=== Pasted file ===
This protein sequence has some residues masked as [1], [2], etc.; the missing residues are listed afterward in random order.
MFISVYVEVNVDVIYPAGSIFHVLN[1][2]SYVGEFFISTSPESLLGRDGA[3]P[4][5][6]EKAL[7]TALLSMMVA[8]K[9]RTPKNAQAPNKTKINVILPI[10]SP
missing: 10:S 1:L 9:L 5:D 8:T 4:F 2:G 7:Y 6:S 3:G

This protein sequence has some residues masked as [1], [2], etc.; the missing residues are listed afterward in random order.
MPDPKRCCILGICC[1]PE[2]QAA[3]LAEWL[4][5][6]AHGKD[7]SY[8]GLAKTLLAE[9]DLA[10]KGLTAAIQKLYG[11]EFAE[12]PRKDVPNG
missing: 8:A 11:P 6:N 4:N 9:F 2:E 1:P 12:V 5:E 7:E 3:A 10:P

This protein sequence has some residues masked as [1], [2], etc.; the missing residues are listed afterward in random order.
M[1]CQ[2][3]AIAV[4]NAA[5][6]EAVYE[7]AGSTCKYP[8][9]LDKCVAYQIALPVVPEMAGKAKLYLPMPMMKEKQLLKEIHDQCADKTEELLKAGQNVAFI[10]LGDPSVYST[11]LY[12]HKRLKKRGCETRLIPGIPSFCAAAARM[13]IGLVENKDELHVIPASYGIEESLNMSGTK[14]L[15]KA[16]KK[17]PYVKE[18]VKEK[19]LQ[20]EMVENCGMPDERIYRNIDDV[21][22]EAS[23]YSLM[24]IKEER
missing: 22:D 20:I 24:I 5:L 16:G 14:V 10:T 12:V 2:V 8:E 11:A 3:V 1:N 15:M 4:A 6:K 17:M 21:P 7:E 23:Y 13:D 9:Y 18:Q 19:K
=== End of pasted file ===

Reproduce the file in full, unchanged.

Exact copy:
This protein sequence has some residues masked as [1], [2], etc.; the missing residues are listed afterward in random order.
MFISVYVEVNVDVIYPAGSIFHVLN[1][2]SYVGEFFISTSPESLLGRDGA[3]P[4][5][6]EKAL[7]TALLSMMVA[8]K[9]RTPKNAQAPNKTKINVILPI[10]SP
missing: 10:S 1:L 9:L 5:D 8:T 4:F 2:G 7:Y 6:S 3:G

This protein sequence has some residues masked as [1], [2], etc.; the missing residues are listed afterward in random order.
MPDPKRCCILGICC[1]PE[2]QAA[3]LAEWL[4][5][6]AHGKD[7]SY[8]GLAKTLLAE[9]DLA[10]KGLTAAIQKLYG[11]EFAE[12]PRKDVPNG
missing: 8:A 11:P 6:N 4:N 9:F 2:E 1:P 12:V 5:E 7:E 3:A 10:P

This protein sequence has some residues masked as [1], [2], etc.; the missing residues are listed afterward in random order.
M[1]CQ[2][3]AIAV[4]NAA[5][6]EAVYE[7]AGSTCKYP[8][9]LDKCVAYQIALPVVPEMAGKAKLYLPMPMMKEKQLLKEIHDQCADKTEELLKAGQNVAFI[10]LGDPSVYST[11]LY[12]HKRLKKRGCETRLIPGIPSFCAAAARM[13]IGLVENKDELHVIPASYGIEESLNMSGTK[14]L[15]KA[16]KK[17]PYVKE[18]VKEK[19]LQ[20]EMVENCGMPDERIYRNIDDV[21][22]EAS[23]YSLM[24]IKEER
missing: 22:D 20:I 24:I 5:L 16:G 14:V 10:T 12:V 2:V 8:E 11:A 3:V 1:N 15:M 4:A 6:K 17:M 21:P 7:E 23:Y 13:D 9:Y 18:Q 19:K